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Gear Review: Uvex XP100
By Rob Manning

Comfy, light, safe and well ventilated are key points for the XP100.

Protect your noggin!
A helmet is a necessary part of your riding kit. Actually, it's the one thing you should NEVER head out on the trail without. Protecting that most valuable asset (your brain) is a big deal, and you need to take it seriously. Offering protection from rocks, trees and all various and sundry obstacles, the most often used helmets on the market are from makers like Giro, Bell and Specialized. Heads up, big 3, there is a new kid in town, and it's ready to kick ass and take names.

Uvex is different from other helmet manufacturers in that it doesn't follow the norm. First off, it claims to produce everything from the world's lightest helmet (the FP1) to full face protection for downhill racers and junior models for young riders. What's particularly special about Uvex's helmets is their construction. The helmets are made from something called Makrolon, which is a space age material produced by Bayer corporation. Using an "inmold" technology the high density polystyrene guts are directly formed into the helmet's shell. This gives you the same high degree of shock absorbtion combined with a significantly lighter weight helmet and it allows for loads of ventilation ports. To put it bluntly, it keeps your head safe and cool and weighs in less than the competition. Sounds good to us.

The proof is in the riding
Comparing the XP100 to my Xen, I was impressed that it offered more rear coverage and weighed significantly less. I like the idea of covering the back of my head a bit, and the Uvex does this quite well. Plopping it on my skull, I realized that Uvex has done the adjustment part of the helmet more than right. The Individual Adapting System (IAS as they refer to it) is a cinch to use. It has a single adjusting dial on the back of the helmet; spin it one way to cinch it down, spin it the other to loosen it. The IAS guarantees a great fit, and is easily adjustable mid ride when padding soaks up and packs down and you need to readjust. It's so easy it can actually be done with one hand while riding down the trail, and that's something to be said.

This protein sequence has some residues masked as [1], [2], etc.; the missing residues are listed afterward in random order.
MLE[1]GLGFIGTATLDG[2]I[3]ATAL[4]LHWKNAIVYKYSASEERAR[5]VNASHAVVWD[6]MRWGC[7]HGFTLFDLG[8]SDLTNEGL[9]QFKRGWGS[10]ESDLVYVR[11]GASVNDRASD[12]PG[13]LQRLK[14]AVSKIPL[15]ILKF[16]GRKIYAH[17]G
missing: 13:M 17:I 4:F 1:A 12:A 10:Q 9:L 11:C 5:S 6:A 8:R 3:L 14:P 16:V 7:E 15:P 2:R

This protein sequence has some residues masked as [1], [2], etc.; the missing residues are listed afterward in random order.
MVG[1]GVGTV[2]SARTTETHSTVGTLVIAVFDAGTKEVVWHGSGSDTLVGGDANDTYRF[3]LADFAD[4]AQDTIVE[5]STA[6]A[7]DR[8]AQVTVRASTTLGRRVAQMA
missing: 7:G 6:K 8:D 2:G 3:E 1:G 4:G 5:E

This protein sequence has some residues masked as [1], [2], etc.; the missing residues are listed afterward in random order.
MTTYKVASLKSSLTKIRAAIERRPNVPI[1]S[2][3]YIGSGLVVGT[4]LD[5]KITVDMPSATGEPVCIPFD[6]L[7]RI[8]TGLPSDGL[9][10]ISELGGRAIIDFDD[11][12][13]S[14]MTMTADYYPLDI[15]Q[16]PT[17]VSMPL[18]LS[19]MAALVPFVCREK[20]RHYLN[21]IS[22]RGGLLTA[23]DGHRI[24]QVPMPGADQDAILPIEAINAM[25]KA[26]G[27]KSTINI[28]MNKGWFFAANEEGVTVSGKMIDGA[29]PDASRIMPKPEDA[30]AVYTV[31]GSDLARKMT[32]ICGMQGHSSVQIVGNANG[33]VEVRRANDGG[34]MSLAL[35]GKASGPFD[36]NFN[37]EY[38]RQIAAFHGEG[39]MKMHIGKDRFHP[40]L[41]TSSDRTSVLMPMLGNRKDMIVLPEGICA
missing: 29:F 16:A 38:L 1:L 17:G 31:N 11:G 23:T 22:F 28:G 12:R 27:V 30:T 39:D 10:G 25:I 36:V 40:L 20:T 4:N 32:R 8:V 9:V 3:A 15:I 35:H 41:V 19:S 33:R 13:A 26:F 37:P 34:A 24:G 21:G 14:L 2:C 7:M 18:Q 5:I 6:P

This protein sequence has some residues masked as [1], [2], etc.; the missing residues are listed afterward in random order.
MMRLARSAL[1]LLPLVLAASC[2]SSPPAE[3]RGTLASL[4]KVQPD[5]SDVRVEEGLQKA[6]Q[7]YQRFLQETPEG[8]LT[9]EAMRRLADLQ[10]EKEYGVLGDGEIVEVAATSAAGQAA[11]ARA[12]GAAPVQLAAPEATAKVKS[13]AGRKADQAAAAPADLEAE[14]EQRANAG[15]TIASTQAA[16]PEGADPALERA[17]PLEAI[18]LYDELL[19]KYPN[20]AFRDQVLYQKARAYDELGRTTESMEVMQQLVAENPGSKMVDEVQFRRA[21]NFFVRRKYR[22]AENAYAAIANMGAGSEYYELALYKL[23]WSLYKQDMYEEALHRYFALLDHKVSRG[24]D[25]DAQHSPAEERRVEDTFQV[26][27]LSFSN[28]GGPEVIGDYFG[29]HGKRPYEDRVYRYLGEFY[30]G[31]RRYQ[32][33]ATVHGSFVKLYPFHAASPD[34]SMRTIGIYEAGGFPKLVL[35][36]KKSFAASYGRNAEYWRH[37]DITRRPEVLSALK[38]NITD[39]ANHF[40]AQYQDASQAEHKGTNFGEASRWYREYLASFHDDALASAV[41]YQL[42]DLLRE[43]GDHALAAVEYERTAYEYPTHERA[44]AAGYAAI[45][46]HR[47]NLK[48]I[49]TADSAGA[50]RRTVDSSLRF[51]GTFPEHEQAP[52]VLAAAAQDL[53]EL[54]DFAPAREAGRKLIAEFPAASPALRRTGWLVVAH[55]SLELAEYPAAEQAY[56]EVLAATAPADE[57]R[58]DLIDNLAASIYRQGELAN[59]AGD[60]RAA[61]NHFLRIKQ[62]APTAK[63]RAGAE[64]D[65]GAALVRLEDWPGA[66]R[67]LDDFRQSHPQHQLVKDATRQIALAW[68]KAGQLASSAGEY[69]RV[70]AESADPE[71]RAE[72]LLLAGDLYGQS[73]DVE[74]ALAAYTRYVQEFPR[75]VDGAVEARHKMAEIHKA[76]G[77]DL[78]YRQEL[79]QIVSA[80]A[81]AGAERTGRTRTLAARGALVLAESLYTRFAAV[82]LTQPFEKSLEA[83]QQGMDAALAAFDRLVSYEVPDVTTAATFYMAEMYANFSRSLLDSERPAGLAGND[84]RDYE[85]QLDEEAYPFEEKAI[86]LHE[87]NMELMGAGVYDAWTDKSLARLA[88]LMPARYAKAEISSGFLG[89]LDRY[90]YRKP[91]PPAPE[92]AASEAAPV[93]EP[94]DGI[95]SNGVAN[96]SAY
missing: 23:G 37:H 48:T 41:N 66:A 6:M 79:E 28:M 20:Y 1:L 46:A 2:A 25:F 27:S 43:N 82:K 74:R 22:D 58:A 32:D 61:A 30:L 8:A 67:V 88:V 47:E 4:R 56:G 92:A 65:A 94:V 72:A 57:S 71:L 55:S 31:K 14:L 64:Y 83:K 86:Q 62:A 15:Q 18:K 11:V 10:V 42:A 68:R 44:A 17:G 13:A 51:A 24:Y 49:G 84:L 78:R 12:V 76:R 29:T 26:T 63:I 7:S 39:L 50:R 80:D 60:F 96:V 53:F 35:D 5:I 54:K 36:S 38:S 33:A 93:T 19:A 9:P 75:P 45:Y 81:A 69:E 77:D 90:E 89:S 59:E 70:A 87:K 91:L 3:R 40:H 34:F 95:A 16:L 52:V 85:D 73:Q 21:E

The chinstraps are another interesting creature. Instead of a traditional webbing and buckle, the XP100 uses a sort of ratcheting system with a single release button, known as a monomatic closure. The ratcheting system allows for some degree of adjustment on the fly; no more fiddling with soggy and unwieldy buckles and straps mid ride; just ratchet it up a couple more notches and you're good to go. Again, being able to operate these with one hand is unheard of in the helmet world.

Perhaps one of the greatest benefits of the XP100 is the "Bug Stop" mesh built right into the front vent openings. I've had the displeasure of having various and sundry stinging insects get stuck in my helmet, and that's highly unpleasent. Through the entire test period, I found a couple bugs stuck in the mesh, but none of them were able to get their barbs into my scalp. Two thumbs up just for this.

Bottom Line
Uvex will shape up to be a major player in the helmet market in the coming years. When word of high quality, very competitively priced and feature rich helmets hits the masses, you can expect that these will sell out quickly. Major features: monomatic closure, 16 vent openings, Bug Stop mesh in forward vents, IAS system. One size fits 55-60cm heads. Weight 255 grams. Check it out at Uvexsports.com.

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